In many domains, physical metaphors are helpful in representing and solving problems. Chess is a well-known example: discussions of strategies commonly describe blocking, pinning, and the general application of force, even though the environment is entirely static.
Physical metaphors of abstract concepts are pervasive in our everyday lives as well.
To explain physical interpretations of abstractions in human thinking, cognitive linguists have developed the concept of image
schemas. Image schemas are general-purpose representations that impose structure on our experiences. Image schemas represent perceptual properties and relationships such as locations, movement, and verticality; they also capture elementary physical operations and structures, such as containment and collection. Image schemas are valuable in that they can provide physical interpretations of non- physical situations.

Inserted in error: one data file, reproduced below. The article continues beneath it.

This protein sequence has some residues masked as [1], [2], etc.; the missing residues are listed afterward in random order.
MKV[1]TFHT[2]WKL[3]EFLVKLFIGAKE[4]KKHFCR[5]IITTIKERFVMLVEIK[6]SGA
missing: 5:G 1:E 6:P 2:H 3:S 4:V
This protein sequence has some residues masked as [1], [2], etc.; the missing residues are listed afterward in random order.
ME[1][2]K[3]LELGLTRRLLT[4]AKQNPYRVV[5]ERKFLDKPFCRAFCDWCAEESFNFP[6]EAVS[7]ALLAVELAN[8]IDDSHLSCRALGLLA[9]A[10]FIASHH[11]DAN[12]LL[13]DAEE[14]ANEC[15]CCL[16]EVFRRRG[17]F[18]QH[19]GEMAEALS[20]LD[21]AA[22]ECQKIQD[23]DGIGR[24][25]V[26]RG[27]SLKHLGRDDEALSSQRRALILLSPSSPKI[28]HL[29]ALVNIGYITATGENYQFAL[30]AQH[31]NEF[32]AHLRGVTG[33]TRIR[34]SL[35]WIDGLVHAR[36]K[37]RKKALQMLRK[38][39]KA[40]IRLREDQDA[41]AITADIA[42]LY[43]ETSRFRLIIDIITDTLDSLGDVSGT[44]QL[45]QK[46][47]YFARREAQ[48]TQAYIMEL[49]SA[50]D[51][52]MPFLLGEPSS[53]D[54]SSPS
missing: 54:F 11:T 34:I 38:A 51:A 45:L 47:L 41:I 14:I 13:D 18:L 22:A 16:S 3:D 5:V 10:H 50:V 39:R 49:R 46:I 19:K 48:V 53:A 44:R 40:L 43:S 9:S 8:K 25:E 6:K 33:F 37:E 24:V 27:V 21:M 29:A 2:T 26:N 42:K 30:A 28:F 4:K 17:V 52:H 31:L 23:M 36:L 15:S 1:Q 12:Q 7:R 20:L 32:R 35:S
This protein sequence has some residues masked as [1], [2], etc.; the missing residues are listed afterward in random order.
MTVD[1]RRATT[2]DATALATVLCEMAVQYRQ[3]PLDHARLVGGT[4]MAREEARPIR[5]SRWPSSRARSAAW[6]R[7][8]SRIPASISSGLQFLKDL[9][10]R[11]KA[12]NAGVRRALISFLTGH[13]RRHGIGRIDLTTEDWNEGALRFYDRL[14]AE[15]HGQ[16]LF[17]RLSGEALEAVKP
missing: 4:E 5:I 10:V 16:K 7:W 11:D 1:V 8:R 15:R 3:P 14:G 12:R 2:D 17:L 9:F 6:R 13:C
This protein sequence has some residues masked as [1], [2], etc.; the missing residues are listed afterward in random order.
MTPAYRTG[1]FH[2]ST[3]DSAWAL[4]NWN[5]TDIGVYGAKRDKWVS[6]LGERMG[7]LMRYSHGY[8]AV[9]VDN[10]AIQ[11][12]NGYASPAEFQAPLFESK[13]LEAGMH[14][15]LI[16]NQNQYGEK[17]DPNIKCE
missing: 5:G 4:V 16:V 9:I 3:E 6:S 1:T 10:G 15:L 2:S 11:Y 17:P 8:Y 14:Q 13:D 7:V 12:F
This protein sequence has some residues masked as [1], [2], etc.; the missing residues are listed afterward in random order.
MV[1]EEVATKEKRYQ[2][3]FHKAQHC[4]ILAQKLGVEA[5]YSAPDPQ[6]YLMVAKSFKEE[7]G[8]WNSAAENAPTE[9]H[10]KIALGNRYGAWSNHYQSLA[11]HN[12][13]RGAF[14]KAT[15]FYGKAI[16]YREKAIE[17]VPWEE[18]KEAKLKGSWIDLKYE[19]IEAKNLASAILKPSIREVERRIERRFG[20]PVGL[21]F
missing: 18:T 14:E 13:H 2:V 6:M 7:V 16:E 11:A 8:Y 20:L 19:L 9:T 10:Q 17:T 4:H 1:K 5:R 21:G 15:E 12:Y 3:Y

In this talk I will describe a computational representation of image schemas and discuss the development of an image schema language that can be used to aid problem solving in practical reasoning domains.
Rob St. Amant is an associate professor in the Department of Computer Science at North Carolina State University. He is on sabbatical for the 2005 calendar year at ISI, working with Paul Cohen and Carole Beal in the Intelligent Systems Division. His research interests are in intelligent user interfaces and knowledge-based
Added by mote on September 12, 2005